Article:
What just happened? Last week's news that a collection of hacked websites were used to infect thousands of iPhones with malicious software has taken another turn. According to new reports, operating systems from both Google and Microsoft were also targeted in what could have been a state-sponsored effort to spy on the Uighur ethnic group in China.

Earlier this year, Google's Project Zero threat analysis group discovered 12 separate security flaws, seven of which involved the iPhone's built-in Safari web browser. The five different exploit chains gave attackers root access to a handset, allowing them to steal a huge amount of personal data. After informing Apple of the vulnerabilities on February 1, the iPhone maker fixed the issues with a patch six days later for iOS 12.1.4 for iPhone 5s and iPad Air and later.

While it had been thought the websites only targeted Apple products, Forbes' sources say devices using Google and Microsoft operating systems could also be infected with monitoring implants when visiting the sites.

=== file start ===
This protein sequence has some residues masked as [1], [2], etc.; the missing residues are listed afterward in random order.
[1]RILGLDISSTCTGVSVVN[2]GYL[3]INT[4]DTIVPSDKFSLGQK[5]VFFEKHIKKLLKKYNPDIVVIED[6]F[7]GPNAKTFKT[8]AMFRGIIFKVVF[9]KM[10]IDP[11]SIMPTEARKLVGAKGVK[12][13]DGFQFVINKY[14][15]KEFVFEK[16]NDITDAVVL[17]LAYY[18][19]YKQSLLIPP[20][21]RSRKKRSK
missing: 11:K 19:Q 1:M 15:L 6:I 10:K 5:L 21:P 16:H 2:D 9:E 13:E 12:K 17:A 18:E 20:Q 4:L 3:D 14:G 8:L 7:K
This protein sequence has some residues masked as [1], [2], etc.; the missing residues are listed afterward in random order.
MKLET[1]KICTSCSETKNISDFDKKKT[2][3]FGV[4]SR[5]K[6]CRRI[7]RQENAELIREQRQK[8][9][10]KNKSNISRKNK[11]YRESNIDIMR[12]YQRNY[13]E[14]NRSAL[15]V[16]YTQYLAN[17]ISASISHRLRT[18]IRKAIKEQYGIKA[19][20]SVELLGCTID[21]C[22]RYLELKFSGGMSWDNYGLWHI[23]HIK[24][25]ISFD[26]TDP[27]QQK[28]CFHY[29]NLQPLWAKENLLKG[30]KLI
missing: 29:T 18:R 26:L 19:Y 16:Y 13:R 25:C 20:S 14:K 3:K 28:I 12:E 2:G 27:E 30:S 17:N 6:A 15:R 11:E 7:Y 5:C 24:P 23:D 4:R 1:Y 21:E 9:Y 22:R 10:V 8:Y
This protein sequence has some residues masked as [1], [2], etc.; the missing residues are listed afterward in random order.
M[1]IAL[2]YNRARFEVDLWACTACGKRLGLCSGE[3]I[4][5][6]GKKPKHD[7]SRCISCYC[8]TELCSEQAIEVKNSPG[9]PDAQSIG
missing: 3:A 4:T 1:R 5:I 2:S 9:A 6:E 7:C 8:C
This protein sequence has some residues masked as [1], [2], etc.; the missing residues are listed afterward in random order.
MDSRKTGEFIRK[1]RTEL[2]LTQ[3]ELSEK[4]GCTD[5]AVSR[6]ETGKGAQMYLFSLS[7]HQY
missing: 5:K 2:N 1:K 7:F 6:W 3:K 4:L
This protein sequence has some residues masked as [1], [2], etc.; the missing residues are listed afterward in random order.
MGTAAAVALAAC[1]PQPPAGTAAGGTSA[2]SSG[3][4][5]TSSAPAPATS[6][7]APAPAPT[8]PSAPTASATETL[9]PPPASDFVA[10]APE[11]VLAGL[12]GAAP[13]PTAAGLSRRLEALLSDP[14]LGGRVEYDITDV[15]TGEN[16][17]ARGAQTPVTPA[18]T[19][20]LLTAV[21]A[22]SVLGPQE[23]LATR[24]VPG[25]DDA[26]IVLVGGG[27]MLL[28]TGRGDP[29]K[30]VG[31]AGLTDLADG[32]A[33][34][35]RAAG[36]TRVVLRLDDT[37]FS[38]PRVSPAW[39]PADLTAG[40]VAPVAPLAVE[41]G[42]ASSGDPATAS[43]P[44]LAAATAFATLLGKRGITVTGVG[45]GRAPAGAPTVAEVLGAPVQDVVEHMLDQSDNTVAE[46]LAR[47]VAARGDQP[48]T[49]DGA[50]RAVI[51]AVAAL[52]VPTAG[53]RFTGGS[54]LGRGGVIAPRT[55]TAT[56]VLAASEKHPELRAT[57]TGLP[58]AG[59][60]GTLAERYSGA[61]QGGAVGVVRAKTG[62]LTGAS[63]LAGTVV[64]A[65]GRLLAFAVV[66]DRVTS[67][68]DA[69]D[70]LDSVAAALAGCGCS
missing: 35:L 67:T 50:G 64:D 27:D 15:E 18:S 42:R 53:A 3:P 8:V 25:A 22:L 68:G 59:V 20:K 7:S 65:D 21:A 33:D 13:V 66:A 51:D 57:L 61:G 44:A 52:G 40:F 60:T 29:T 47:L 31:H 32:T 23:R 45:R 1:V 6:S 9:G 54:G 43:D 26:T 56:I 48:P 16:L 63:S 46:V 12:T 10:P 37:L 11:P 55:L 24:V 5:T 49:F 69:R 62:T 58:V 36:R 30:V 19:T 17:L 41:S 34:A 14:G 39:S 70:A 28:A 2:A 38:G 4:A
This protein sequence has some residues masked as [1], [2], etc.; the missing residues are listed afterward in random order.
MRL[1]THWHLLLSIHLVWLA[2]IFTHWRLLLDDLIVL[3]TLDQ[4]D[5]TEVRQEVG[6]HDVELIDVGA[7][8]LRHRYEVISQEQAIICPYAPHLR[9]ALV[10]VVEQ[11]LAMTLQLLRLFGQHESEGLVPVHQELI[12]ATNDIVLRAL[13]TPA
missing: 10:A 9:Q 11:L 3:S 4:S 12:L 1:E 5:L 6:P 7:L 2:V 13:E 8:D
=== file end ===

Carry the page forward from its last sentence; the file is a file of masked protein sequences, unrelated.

Google never said who might be behind the attack, though it did mention that "certain communities" were targeted. According to TechCrunch's sources in China, the websites were part of a state-backed attempt to spy on the Uyghur community in the country's Xinjiang state.

China has been cracking down on the ethnic group in recent times. According to the United Nations, the government forced 2 million Uighurs and Muslim minorities into "political camps for indoctrination" last year.

"The Chinese government has been systematically targeting the Uighur population for surveillance and imprisonment for years. These attacks likely have the goal of spying on the Uighur population in China, the Uyghur diaspora outside of China and people who sympathize with and might wish to help the Uighur in their struggle for independence," Cooper Quintin, senior staff technologist at the digital rights non-profit group Electronic Frontier Foundation, told Forbes: